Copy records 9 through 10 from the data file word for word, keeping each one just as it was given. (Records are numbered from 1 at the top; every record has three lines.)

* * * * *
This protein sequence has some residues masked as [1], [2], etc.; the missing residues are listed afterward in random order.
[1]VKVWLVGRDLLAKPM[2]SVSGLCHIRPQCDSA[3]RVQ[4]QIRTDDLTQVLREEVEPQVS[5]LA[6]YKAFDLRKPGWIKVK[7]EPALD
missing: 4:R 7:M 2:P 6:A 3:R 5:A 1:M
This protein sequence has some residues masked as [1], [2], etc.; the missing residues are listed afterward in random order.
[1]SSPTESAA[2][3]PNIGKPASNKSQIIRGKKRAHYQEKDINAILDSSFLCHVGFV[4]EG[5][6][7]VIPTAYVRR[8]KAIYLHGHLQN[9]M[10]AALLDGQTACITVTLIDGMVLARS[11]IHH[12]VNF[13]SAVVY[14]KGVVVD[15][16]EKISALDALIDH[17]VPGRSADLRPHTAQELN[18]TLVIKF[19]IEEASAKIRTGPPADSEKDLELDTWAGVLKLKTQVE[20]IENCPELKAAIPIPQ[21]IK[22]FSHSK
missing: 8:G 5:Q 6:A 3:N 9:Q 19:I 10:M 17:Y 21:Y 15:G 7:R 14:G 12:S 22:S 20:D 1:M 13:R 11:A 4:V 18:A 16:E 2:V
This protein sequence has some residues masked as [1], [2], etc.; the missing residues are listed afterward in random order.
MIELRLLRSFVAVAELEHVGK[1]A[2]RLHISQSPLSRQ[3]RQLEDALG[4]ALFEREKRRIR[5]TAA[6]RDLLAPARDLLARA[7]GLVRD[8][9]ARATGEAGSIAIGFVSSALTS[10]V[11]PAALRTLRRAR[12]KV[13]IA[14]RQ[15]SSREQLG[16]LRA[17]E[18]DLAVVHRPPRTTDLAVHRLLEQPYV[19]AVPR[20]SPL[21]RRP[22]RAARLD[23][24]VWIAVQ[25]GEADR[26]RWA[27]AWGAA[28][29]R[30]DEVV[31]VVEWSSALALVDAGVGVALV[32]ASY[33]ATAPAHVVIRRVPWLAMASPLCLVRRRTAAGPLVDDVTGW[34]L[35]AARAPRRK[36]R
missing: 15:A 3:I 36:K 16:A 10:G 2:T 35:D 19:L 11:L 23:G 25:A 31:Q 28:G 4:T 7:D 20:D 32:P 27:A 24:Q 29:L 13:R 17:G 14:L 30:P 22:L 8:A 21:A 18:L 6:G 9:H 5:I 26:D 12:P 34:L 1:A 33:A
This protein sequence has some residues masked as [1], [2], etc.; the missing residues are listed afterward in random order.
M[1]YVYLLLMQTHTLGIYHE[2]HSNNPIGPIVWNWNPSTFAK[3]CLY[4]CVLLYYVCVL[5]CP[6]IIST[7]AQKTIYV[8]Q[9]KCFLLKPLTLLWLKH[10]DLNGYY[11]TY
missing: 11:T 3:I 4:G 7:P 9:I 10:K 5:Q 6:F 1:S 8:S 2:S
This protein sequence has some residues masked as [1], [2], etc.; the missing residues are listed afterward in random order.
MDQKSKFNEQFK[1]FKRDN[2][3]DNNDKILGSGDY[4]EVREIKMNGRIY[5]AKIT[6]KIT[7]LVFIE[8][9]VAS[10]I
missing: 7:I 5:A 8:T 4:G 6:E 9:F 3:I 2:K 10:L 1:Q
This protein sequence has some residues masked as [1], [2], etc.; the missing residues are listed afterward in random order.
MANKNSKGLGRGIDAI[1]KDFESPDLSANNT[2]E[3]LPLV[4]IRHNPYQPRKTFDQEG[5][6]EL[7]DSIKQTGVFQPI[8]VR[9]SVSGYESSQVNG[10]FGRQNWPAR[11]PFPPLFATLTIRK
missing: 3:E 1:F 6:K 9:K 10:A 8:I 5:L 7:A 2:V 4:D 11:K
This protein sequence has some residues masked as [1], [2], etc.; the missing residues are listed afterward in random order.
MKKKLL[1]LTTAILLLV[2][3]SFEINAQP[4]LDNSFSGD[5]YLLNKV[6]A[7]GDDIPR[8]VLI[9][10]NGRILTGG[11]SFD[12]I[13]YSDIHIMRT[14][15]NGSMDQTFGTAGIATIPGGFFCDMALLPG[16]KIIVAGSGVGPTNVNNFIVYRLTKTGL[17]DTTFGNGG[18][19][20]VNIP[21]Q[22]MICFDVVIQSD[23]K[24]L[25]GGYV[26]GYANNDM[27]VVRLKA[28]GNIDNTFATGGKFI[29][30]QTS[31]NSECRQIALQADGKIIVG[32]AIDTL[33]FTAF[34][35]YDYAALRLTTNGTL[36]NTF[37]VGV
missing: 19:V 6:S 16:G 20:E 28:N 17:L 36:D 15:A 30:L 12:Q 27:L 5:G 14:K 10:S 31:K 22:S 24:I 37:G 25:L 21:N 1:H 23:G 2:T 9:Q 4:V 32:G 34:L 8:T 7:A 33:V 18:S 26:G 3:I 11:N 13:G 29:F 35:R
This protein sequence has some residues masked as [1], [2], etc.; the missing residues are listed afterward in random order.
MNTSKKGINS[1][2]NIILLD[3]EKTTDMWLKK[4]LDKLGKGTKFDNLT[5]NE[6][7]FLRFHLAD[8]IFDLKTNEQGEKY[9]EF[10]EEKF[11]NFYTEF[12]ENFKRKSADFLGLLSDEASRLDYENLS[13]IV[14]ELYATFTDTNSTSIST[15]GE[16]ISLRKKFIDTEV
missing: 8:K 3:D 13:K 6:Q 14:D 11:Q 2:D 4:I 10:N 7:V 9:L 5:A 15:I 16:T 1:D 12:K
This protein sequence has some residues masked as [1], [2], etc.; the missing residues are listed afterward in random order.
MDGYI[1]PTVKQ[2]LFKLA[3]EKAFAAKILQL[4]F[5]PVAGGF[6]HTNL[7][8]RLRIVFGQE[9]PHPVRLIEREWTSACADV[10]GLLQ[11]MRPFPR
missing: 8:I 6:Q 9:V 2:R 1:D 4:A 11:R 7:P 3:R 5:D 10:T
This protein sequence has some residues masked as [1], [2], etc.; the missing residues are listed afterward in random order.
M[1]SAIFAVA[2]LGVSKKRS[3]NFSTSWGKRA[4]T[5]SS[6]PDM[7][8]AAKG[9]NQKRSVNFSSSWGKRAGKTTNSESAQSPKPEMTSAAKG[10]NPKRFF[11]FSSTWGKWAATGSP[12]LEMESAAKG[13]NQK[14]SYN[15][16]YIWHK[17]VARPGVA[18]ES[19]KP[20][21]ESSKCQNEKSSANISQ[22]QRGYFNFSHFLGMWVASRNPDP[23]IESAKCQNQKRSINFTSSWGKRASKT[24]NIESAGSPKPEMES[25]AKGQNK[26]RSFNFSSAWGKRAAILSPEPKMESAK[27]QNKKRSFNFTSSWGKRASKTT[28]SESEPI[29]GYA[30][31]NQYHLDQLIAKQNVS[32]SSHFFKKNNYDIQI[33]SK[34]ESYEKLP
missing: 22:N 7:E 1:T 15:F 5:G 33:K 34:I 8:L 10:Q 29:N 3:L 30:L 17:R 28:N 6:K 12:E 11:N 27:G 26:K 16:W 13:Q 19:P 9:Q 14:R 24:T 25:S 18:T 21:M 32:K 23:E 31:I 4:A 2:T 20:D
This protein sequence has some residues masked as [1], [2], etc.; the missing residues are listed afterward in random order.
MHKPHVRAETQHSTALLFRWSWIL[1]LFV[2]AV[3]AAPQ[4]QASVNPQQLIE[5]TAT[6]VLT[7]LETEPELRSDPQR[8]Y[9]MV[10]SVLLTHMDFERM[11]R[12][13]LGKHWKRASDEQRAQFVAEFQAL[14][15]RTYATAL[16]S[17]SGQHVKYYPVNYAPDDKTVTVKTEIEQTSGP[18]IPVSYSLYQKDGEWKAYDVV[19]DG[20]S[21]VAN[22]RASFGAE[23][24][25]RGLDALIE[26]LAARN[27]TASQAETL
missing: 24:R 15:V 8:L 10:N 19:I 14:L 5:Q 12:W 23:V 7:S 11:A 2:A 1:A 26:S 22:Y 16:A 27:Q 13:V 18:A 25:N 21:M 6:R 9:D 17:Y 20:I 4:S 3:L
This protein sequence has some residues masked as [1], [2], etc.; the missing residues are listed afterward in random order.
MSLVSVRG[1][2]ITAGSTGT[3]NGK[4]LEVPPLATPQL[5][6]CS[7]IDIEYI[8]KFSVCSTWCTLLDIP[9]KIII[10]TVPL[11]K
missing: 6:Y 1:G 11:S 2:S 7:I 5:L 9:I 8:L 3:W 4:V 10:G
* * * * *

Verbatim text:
This protein sequence has some residues masked as [1], [2], etc.; the missing residues are listed afterward in random order.
MDGYI[1]PTVKQ[2]LFKLA[3]EKAFAAKILQL[4]F[5]PVAGGF[6]HTNL[7][8]RLRIVFGQE[9]PHPVRLIEREWTSACADV[10]GLLQ[11]MRPFPR
missing: 8:I 6:Q 9:V 2:R 1:D 4:A 11:R 7:P 3:R 5:D 10:T
This protein sequence has some residues masked as [1], [2], etc.; the missing residues are listed afterward in random order.
M[1]SAIFAVA[2]LGVSKKRS[3]NFSTSWGKRA[4]T[5]SS[6]PDM[7][8]AAKG[9]NQKRSVNFSSSWGKRAGKTTNSESAQSPKPEMTSAAKG[10]NPKRFF[11]FSSTWGKWAATGSP[12]LEMESAAKG[13]NQK[14]SYN[15][16]YIWHK[17]VARPGVA[18]ES[19]KP[20][21]ESSKCQNEKSSANISQ[22]QRGYFNFSHFLGMWVASRNPDP[23]IESAKCQNQKRSINFTSSWGKRASKT[24]NIESAGSPKPEMES[25]AKGQNK[26]RSFNFSSAWGKRAAILSPEPKMESAK[27]QNKKRSFNFTSSWGKRASKTT[28]SESEPI[29]GYA[30][31]NQYHLDQLIAKQNVS[32]SSHFFKKNNYDIQI[33]SK[34]ESYEKLP
missing: 22:N 7:E 1:T 15:F 5:G 33:K 34:I 8:L 10:Q 29:N 3:L 30:L 17:R 28:N 6:K 12:E 11:N 27:G 26:K 16:W 13:Q 19:P 9:Q 14:R 24:T 25:S 18:T 21:M 32:K 23:E 31:I 4:A 2:T 20:D